The German steamship SS Preussen, which journeyed to Australia in 1886–87, left a trail of wreckage that carried over into the subsequent century.
The Preussen departed its home port of Bremen in northern Germany on 3 November 1886. It then called at Antwerp in Belgium, where most of the 570 passengers were boarded after first passing a medical inspection. The majority were British emigrants seeking cheap passage to Australia.
The steamer paused at Port Said in Egypt, unfortunately sparking an outbreak of dysentery on board. Then one English passenger, 24-year-old John Pryce, presented to the ship’s German surgeon, Dr Otto Jens. At first suspecting dysentery, Dr Jens soon revised his diagnosis to smallpox.
Highly infectious – especially in the crowded spaces of a steamship – smallpox also regularly killed at least 20 per cent of patients. As Dr Jens knew, the most effective way to prevent disaster was to isolate Pryce and encourage all aboard to undergo vaccination. Although imperfect in the 1880s, vaccination did reduce both the transmission and the severity of smallpox.
From this moment, the voyage became a maelstrom of maladministration. Aboard a German ship carrying mostly British emigrants, neither Dr Jens nor the Kapitan’s Carl Pohle had the legal power to compel their passengers to accept vaccination. While most of the 123 crew members agreed, only a quarter of the patients offered up their arms for inoculation. Travers later suggested that this reluctance was ‘partly on account of a strong disbelief in the results of vaccination, and partly pretending that they would undergo the operation if undertaken by an English doctor, but not by a German doctor’.
When the Preussen arrived at Albany in Western Australia, the local Health Officer refused to allow the dying Pryce ashore. The ship next sailed to Adelaide, where Pryce was buried at sea. By now, new cases of smallpox had appeared, so several patients were transferred to the Torrens Island Quarantine Station. Yet, the city could not spare any vaccine lymph before the liner hastily departed.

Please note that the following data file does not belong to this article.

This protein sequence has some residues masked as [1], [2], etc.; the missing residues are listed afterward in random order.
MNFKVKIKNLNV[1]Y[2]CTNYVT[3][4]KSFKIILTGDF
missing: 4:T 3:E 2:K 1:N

Reaching Victoria, the Preussen disembarked 260 passengers at Point Nepean Quarantine Station. Since further smallpox cases soon appeared, the crew agreed to be re-vaccinated.
The Preussen, meanwhile, continued to Sydney’s North Head Quarantine Station, where additional smallpox cases developed. Although vaccination was not compulsory in New South Wales, two-thirds of the 312 arrivals now agreed to be inoculated. By the time the final passengers were released in March 1887, 13 victims had died.
Recriminations soon proliferated. Both Victorian and New South Wales health authorities criticised the lack of standardised quarantine procedures among the Australian colonies. Subsequent attempts to harmonise systems became an early impetus for Australian federation. Indeed, quarantine was one of the first powers handed to the new Commonwealth of Australia in 1901.
This is an edited extract of Dr Peter Hobbins’s article ‘The wreck of the Preusseun’, published in edition 15 of Traces magazine.
Pictured: Vaccination against smallpox was often performed on board ships during the nineteenth century – in this case, aboard RMS Sumatra off Port Phillip Bay in 1876. Image courtesy Australian National Maritime Museum